Both the nominal exchange rate & the real exchange rate can deduce important information
about the relative cost of living in two countries. When a high nominal exchange rate may
create the false impression that a unit of domestic currency will be able to purchase many
foreign goods, in reality, only a high real exchange rate justifies this assumption.



The purchasing power parity theory


Purchasing power parity (PPP) theory is an economic theory and a technique used to
determine the relative value of currencies, estimating the amount of adjustment needed on
the exchange rate between countries in order for the exchange to be equivalent to each
currency's purchasing power. It asks how much money would be needed to purchase the
same goods and services in two countries, and uses that to calculate an implicit foreign
exchange rate.

Also this theory identifies how the differences in inflation rates between countries would lead
to changes in the exchange rates. Also it facilitates international comparisons of income, as
market exchange rates are often volatile, are affected by political and financial factors that do
not lead to immediate changes in income.

The Purchasing power parity rate is calculated by the following equation.

Future Rate (A/B) = Spot Rate (A/B) * (1 + Inflation Rate A) / (1 + Inflation Rate B).

For an example the current spot rate between US & UK is set at USD 1.5 per Pound. The US
inflation rate is 6% & UK inflation rate is 4%. So the future exchange rate is calculated by
below mentioned method.
Future Exchange Rate = USD 1.5 per Pound * (1+0.06) / (1+0.04) = USD 1.528 per Pound.

The explanation of above example is because of the USD would be having a higher inflation
rate. So it loses its purchasing power more than Pound. Therefore more USD would require
than the current amount to buying one Pound in future. Therefore the USD depreciated.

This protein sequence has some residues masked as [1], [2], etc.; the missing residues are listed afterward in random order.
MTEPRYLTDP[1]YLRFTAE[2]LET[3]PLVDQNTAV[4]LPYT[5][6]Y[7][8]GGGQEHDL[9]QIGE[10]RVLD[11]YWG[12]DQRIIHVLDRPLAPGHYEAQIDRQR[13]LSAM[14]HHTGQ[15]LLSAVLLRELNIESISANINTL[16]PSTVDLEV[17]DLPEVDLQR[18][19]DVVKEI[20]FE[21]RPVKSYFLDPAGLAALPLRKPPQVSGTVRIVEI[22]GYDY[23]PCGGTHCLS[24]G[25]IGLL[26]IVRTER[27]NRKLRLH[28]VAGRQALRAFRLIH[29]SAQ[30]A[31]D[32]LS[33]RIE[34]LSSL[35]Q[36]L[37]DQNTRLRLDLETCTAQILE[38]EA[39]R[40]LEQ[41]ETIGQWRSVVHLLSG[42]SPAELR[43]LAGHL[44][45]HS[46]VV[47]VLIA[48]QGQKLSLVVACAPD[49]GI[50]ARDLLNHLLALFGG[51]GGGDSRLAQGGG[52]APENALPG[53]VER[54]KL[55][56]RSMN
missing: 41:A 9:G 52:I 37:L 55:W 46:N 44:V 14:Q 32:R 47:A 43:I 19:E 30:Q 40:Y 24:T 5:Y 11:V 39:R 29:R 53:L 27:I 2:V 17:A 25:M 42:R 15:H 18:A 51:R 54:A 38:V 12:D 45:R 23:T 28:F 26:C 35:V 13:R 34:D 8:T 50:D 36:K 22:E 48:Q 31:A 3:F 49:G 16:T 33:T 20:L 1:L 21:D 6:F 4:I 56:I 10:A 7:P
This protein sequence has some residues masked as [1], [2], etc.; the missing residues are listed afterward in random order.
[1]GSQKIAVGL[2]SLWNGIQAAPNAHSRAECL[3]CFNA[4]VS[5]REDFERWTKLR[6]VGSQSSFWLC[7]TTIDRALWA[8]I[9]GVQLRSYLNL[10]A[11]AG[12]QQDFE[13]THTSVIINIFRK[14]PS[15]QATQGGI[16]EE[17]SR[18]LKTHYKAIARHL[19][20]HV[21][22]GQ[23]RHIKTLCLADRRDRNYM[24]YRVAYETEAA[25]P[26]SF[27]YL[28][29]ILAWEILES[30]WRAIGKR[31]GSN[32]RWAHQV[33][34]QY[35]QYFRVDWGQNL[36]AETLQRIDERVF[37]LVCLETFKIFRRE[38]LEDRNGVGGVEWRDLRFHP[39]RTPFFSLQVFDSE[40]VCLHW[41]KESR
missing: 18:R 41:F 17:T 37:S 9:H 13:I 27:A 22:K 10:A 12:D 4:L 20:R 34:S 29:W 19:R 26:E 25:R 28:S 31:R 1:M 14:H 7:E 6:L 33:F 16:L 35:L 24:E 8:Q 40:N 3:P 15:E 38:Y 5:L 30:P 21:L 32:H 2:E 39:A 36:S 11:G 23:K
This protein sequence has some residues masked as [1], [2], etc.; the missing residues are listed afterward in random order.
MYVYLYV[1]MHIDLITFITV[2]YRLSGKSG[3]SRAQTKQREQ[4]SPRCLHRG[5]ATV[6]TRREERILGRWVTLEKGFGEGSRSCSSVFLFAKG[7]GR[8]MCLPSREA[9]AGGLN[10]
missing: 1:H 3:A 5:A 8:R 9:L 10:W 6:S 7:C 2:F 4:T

Factors that influence the supply and demand for a country’s good & its
exchange rate.


Below mentioned factors are the short term factors that influence the supply and demand for
a country’s good & its exchange rate.

The first factor is the trade flows of the country. It means that the monthly import and export
level will have an impact on the exchange rate. In a given month if a country has more
demand for imports and less demand for exports, the currency will depreciate because there is
bigger demand for foreign currency. On the other hand, if the country has more demand for
exports and less demand for imports since there would be a higher demand for the domestic
currency. So the domestic currency will appreciate.

The second factor is the investment flows of the country. If a country is receiving more
foreign investment, there would be a higher demand for a domestic currency. Therefore the
domestic currency would appreciate. However, if a country does more investment to outside
countries, then there would be a higher demand for foreign currency. So the domestic
currency will depreciate.

The third factor is the economic prospectus of the country. This is where the level of